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Leading zeros are not dropped when using %#d in aqConvert.DateTimeToFormatStr function

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sedens
Occasional Contributor

Leading zeros are not dropped when using %#d in aqConvert.DateTimeToFormatStr function

I need to remove leading zeros from the day when using date formats e.g. 7/15/1994 instead of 07/15/1994 however when I use the aqConvert.DateTimeToFormatStr function it does not drop the leading zero even though the TestComplete documentation mentions if using the # flag in the format specifier, the leading zeros are removed from the number. (https://support.smartbear.com/testcomplete/docs/reference/program-objects/aqdatetime/date-and-time-f...)

 

Here is the code I used (Python): 

DOBField = "DOB - DOD:\n{} - {}".format(aqConvert.DateTimeToFormatStr(Driver.value[3], "%m/%#d/%Y"), aqConvert.DateTimeToFormatStr(Driver.value[6], "%m/%#d/%Y"));

Log.Message(DOBField);

 

The Driver.value[3] and Driver.value[6] is the data that is retrieved from an Excel spreadsheet. The date in these two fields correspond to 7/15/1994 and 6/17/2017.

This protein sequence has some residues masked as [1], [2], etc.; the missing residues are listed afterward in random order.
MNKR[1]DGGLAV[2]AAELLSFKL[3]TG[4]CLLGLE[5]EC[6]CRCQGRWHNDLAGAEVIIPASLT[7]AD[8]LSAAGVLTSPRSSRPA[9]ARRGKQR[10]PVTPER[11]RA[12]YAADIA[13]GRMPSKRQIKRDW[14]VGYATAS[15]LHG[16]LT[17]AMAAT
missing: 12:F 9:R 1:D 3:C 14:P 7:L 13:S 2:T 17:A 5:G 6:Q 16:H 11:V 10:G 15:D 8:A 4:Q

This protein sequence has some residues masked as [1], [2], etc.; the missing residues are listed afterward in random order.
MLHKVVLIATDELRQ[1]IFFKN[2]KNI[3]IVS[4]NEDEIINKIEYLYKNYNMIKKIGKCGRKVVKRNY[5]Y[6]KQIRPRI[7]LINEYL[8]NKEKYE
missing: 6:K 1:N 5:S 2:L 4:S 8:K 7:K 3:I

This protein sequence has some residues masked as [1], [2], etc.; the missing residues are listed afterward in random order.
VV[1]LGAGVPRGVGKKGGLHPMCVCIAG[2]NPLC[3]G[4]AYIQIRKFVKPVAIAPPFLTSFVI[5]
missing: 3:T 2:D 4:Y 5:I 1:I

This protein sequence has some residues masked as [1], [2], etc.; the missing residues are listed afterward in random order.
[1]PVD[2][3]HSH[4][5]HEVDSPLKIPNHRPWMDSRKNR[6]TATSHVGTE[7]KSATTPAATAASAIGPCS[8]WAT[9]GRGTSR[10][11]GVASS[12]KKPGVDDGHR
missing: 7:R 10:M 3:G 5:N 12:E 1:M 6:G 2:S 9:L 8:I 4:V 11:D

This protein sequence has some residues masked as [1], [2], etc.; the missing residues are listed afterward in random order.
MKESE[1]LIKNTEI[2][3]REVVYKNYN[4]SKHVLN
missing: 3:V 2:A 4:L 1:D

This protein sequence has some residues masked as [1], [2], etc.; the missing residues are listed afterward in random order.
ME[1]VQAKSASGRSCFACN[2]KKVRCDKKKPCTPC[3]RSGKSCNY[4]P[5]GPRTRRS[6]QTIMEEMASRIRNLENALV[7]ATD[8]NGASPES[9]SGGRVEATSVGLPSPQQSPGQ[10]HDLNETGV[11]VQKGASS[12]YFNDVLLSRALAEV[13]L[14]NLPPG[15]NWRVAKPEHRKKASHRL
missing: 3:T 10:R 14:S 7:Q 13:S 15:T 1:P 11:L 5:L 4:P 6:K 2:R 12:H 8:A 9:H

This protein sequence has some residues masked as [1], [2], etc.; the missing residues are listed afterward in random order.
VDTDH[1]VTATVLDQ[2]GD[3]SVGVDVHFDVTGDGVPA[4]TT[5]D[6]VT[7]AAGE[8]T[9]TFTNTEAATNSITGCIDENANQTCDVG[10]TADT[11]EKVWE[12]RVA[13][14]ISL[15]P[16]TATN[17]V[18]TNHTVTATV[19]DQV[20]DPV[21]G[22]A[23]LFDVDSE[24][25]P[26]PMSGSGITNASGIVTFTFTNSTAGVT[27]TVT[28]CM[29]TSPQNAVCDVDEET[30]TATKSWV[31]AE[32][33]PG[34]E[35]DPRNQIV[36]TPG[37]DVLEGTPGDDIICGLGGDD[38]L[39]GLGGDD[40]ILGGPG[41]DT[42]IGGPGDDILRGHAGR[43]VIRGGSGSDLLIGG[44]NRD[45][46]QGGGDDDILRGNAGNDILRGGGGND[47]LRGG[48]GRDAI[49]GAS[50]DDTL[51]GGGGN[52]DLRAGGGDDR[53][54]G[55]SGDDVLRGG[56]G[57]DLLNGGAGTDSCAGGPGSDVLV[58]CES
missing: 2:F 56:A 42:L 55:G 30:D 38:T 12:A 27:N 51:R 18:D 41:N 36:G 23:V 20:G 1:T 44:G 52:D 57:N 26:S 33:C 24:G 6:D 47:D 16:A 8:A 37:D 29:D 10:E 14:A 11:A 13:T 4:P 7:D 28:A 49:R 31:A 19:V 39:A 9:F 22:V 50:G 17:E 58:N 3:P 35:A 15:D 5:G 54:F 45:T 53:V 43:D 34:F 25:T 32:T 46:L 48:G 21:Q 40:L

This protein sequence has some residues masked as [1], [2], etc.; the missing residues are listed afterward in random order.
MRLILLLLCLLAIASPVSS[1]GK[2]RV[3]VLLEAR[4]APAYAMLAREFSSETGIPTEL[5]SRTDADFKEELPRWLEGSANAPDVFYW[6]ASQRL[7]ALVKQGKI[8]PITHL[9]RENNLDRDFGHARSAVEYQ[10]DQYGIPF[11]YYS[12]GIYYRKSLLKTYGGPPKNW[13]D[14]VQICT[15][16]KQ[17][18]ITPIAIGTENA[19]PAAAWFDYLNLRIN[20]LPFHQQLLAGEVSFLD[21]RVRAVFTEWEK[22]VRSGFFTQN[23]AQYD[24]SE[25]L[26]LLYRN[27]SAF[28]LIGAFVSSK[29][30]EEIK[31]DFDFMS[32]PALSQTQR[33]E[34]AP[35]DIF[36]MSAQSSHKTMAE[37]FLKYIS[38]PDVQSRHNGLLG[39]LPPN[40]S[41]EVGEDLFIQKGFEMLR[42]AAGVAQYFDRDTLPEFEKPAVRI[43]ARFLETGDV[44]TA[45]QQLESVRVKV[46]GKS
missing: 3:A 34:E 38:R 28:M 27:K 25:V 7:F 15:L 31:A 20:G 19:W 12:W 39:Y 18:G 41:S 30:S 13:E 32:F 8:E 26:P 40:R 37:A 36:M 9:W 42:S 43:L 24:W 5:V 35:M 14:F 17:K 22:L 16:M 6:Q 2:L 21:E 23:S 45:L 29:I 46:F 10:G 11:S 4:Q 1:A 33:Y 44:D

When I run the script, it logs the following "DOB - DOD:07/15/1994 - 06/17/2017"

 

I expected to get "DOB - DOD:7/15/1994 - 6/17/2017"

 

If I remove the # from the %#d format specifier, it still returns the date with the leading zeros. Can anyone advise what I am doing wrong in my code? Thanks. 

3 REPLIES 3
npaisley
Staff

Hi @sedens!

 

Pardon any confusion here on my part, but it appears you are looking to drop the zero from the Month in this case? Which means we need to apply the '#' to the Month section as well, instead of just the Day. 

 

This formatting removes all the zeros from your date in a script I built out;

aqConvert.DateTimeToFormatStr(myDate, "%#m/%#d/%Y")

 

I hope this helps!

 


Regards,
Nick

Solutions Engineer @ SmartBear
sedens
Occasional Contributor

Ah yes ... it appears I have mixed up my date formats again. I'm an Australian living in the US so I've mixed up the formatting of the dates. In Australia, dates are generally d/m/yyyy while the US has dates as m/d/yyyy which makes it easy to mix them up. 

 

Thank you for your help. I was using the wrong format specifier. Using #m worked as well as #d if I had made the month a single digit. That should have been my clue I was using the wrong specifier.

 

Thank you for your help!

Hey @sedens!

 

I have often thought that the US should use the same date methods, I think it makes more sense. And I can only imagine the confusion in your head at times, lol! 

 

Glad to hear that worked, good luck moving forward! 


Regards,
Nick

Solutions Engineer @ SmartBear
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